Sunday, September 7, 2014

Homily Twenty-Third Sunday in Ordinary Time Cycle A September 7, 2014

          In our second reading today St. Paul tells us “Brothers and sisters: Owe nothing to anyone, except to love one another;”   
          Now as a Paulist I like and respect St. Paul, but I think St. Paul here is off-base.  I know he says “Owe nothing to anyone,” but I do not encourage you to needlessly cut up your credit cards, or return your student loans and drop out of school, or to not get a home mortgage nor an auto loan, etc.  Finance has developed some since St. Paul’s time, and we need to use these financial tools responsibly.   Even your parish owes money.  Quite a bit of it actually.
          The second half of St Paul’s injunction though we do need to pay attention to, “Owe nothing to anyone, except to love one another;”    We are most definitely called to love one another.
          In today’s Gospel we have a practical example of how this love plays out in action.  For the love we owe each other is not just some warm, fuzzy feeling of good will.  No.  This love is very concrete and practical and needs to be put into practice.
          What Jesus describes as an instance of this practical, down-to-earth, concrete love is sometimes called “fraternal correction”.  
          Jesus said to his disciples:  “If your brother sins against you,
go and tell him his fault between you and him alone.” 
          This is a practical instance of the love we owe each other.  Living together in community we will occasionally, intentionally or not, sometimes bump into each other, bruise each other physically or emotionally, insult, demean or hurt one another.  Stuff happens.  Whether it is family, or work, or parish, stuff happens.
          When it does Jesus tells us what to do.  First of all He tells us NOT to ignore it.  Indifference is NOT what we owe each other, because indifference is not love, not loving.  Indifference and writing others off is easier, but it is not Christian.
          Jesus tells us NOT to go and tell everyone else.  “Do you know what that so-and-so did to me the other day?”   Rather, Jesus tells us    When you go and tell a third party that is called “triangulation”, and Jesus tells us NOT to do that.  Tell the offender alone.  It is no one else’s business.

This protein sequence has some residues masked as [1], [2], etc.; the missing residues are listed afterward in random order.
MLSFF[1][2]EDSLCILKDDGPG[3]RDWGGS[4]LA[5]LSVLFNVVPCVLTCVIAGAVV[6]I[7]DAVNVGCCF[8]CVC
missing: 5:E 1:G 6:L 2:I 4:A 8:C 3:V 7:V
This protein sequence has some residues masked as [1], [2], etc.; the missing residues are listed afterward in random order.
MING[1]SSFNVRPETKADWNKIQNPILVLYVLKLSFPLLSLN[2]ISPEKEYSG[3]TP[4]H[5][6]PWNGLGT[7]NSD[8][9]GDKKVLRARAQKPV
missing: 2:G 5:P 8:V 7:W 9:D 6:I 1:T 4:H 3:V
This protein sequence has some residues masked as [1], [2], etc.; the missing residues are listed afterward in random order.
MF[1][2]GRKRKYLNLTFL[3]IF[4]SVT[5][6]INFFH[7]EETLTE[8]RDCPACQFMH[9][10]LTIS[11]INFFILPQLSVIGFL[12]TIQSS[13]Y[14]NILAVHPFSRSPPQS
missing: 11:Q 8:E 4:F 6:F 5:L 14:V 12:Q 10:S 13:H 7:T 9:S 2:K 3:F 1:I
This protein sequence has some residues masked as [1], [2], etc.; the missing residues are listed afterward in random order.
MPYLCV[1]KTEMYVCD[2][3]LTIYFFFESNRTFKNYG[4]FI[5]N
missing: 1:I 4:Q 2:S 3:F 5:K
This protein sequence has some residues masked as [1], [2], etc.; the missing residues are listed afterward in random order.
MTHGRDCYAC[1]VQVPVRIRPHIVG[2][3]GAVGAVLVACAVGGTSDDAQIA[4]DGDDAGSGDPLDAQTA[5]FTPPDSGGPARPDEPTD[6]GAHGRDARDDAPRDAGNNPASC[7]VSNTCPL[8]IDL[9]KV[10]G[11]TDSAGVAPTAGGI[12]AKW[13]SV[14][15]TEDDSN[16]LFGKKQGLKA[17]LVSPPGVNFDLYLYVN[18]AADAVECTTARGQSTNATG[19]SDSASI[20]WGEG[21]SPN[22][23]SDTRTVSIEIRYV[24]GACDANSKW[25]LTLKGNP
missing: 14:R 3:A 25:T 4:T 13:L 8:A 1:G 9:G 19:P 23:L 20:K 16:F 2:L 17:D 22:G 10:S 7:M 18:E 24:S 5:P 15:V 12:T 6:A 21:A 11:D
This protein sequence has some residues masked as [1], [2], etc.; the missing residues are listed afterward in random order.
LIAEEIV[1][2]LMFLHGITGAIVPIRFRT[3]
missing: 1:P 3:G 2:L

And of course Jesus instructs us to go and interact with the offender.  Why?  To put them down?  “You dirty so-and-so, look what you did to me!”    NO.   Jesus tells us:
 “If he listens to you, you have won over your brother.”  That is the goal. This is about winning him or her over, that is, helping them to grow, to understand and accept the consequences of their actions, to become more mature and Christ-like, and to move forward in love.   That is the whole purpose of this confrontation.
          Fraternal correction, done well, is very helpful.  But it is also very risky and often difficult.   So here are some pointers.  Jesus tells us, “If your brother sins against you,
   So first of all, don’t go spreading it around to everyone else.  But there is someone you should talk to first before going to see your offensive brother, and that is the Holy Spirit. 
          First, take some time to pray asking the Holy Spirit to guide you in this.  Ask the Holy Spirit to give you an opening, and words that will truly help your offensive brother.  Pray that the offender will be open and receptive, able to hear the genuine concern you have for him or her.  So first of all pray.
          Second, think about how to do this in a way that will succeed in bringing your brother around and help him or her grow as a person.  What is a good time?  When is he or she most disposed to be open and accepting?  How can you best phrase this to clearly express your concern, not sounding condemning nor condescending? 
          Third, make your correction.  We all are responsible to each other for assisting each other in growth.  Make the correction with gentleness, not coming on like an authority, but out of genuine concern for the other person.
          If the person responds in openness and realizes their fault, and even thanks you for your help, then give thanks to God for that great grace.  Truly the Holy Spirit has touched that person’s heart and you should thank the Holy Spirit.
          But if the person rejects you, scoffs at your attempt to correct him or her, even insults or threatens you, then you just have to withdraw and ask the Holy Spirit for patience, and for the Holy Spirit to keep working to touch that person’s heart.   Ultimately we do not change our brothers and sisters.  They change themselves under the inspiration of the Holy Spirit. 
          Fraternal correction is a debt we owe to each other.  We as a community are called to grow in the image and likeness of Jesus.  It is a difficult task for every one of us, and we owe each other the help, the guidance and the support of genuinely fraternal correction. 
          May we pay our debt to each other in helping all of us to grow in the image of Christ. 


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